After two years in the making, All Through the Fire, All Through the Rain EP, by the Liverpool-based Rosenblume, is now ready for the world to hear it. Although he hails from the city that wrought the Beatles, Rosenblume earnestly and successfully channels the multi-varied threads of ‘60s and ‘70s American folk, particularly the scenes in Greenwich Village and Laurel Canyon.
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Klinger: Sometimes sitting down to talk about an album is a daunting task. Sometimes that’s because an album just isn’t sparking a conversation in your head. But sometimes it’s because you quite simply have no idea where to begin talking. That’s the case for me with this week’s album, XTC’s 1986 masterpiece Skylarking. Arising from a series of difficult sessions with Todd Rundgren (“As if there were any other kind of sessions with Todd,” say the New York Dolls), Skylarking polishes up the group’s sometimes thorny pop and creates a shimmering, technicolor gem that I’m pretty sure every critic everywhere has called “pastoral”—and for good reason. Not only does it sound wholly organic with its lush strings and instrumentation, but it also conveys an almost spiritual quality in its underlying wisdom, “Dear God” notwithstanding. Skylarking is so nearly perfect to my way of thinking that it’s hard to actually pull it apart and turn it into words.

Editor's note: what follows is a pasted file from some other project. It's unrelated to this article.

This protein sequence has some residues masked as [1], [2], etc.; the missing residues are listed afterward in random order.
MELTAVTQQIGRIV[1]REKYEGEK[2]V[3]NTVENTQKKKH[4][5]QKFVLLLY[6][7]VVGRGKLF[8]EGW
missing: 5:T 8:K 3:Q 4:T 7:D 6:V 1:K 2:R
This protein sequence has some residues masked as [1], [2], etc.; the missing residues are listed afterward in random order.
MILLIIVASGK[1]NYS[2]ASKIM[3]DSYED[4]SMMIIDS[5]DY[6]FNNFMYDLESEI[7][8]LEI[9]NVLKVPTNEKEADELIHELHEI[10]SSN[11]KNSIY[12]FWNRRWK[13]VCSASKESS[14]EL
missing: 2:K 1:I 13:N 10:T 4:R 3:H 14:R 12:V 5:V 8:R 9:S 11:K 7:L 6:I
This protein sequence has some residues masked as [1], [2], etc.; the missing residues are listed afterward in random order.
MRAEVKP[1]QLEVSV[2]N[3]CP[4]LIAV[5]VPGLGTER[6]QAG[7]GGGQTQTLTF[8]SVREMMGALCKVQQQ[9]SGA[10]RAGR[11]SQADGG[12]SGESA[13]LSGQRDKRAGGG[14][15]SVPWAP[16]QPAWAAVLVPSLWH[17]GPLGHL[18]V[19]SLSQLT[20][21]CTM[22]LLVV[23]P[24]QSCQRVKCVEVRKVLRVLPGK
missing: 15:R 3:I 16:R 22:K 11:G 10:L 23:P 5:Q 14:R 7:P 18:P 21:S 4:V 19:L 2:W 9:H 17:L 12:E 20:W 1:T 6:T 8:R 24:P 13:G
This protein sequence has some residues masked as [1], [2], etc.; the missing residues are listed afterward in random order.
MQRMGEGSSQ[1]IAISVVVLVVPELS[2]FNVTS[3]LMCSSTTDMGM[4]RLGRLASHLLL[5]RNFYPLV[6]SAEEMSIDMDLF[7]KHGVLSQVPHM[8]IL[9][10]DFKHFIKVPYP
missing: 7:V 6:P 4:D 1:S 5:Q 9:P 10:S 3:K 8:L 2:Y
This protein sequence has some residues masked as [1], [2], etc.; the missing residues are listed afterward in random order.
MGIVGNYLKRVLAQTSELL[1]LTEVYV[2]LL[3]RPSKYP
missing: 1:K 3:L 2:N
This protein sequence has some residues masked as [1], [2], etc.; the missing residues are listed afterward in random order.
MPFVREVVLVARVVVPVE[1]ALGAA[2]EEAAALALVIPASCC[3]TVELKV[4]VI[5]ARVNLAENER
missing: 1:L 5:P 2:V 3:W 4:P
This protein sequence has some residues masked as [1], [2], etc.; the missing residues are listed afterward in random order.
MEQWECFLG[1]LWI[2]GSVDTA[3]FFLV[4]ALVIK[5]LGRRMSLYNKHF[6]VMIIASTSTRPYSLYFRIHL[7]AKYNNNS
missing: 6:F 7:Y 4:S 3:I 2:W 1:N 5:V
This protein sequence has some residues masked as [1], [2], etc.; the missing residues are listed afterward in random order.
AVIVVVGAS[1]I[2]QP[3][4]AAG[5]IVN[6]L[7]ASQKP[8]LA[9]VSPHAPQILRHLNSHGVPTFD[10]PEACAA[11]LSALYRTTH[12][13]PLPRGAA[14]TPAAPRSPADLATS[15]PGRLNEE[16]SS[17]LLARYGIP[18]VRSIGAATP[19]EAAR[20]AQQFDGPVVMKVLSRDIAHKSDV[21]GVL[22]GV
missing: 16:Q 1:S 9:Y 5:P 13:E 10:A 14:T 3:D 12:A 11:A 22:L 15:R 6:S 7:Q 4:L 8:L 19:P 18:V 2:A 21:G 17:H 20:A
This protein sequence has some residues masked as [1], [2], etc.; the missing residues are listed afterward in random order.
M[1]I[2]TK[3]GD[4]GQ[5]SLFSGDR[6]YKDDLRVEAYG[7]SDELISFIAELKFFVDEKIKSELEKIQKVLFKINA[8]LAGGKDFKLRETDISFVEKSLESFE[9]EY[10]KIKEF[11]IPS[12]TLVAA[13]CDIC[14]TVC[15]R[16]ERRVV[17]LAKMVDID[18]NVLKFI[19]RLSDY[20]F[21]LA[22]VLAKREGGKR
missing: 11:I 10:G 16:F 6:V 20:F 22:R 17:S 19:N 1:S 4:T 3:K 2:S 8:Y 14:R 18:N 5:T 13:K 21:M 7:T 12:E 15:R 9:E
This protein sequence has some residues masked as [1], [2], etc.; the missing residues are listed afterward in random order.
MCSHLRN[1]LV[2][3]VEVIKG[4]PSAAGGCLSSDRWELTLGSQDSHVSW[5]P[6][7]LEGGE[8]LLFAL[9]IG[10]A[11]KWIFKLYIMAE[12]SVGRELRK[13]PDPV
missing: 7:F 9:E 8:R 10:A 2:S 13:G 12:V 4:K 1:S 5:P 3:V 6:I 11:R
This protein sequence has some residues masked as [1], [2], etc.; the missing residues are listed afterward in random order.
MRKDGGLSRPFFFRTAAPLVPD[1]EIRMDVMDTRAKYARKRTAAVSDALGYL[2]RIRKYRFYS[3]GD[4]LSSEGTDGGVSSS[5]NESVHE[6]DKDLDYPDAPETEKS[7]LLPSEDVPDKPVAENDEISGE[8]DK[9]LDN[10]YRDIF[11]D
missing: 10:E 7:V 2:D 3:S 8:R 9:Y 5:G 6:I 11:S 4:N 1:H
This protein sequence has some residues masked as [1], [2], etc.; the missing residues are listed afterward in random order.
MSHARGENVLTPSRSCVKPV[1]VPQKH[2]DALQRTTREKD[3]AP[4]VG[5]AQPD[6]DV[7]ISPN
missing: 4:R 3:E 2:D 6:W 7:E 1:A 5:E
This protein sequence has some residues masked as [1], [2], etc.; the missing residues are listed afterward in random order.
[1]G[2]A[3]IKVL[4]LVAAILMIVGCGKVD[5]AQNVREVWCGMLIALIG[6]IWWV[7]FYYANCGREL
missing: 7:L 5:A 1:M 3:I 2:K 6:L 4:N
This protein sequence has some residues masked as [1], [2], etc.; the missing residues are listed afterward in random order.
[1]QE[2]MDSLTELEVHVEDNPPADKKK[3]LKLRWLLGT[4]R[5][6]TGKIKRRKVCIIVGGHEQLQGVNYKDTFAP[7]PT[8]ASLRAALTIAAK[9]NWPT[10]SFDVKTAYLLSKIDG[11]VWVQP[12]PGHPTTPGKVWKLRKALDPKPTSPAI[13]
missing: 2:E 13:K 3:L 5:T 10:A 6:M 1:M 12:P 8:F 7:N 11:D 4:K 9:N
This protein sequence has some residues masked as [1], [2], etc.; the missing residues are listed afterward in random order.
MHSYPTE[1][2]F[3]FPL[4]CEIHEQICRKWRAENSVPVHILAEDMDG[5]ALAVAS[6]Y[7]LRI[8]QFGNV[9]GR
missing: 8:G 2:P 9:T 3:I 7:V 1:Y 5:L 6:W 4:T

Much has been written about silent protagonists in games, and whether or not their silence really aids in our immersion. However, regardless of what you think of them, they almost always share a certain important personality trait. They’re followers. From Gordon Freeman to Link to the amnesiac hero of Bioshock, the silent protagonist is one who takes orders. They’re told what to do and how to do it. This makes perfect sense. If we can’t talk, we certainly can’t give orders, so we may as well be the one taking them instead.
Battlefield 4 breaks this mold, giving us a silent protagonist that others often turn to for advice. It’s awkward, bizarre, and unintentionally funny, but also kind of fascinating when you try to piece together what exactly makes it so awkward and bizarre and unintentionally funny.
“Aileen,” calls out Nick Broomfield near the end of Aileen: Life and Death of a Serial Killer, “I’m sorry.” At that moment, she’s being led away by two prison guards, following her final interview with the filmmaker. Apparently furious that the questions have veered toward the murders for which she’s on Florida’s death row, Wuornos has cut off the meeting, exercising the only control she has over her experience at that moment. She turns back to the camera one last time and raises her middle finger.
Danger in the Club is out on 5 May via Rough Trade.
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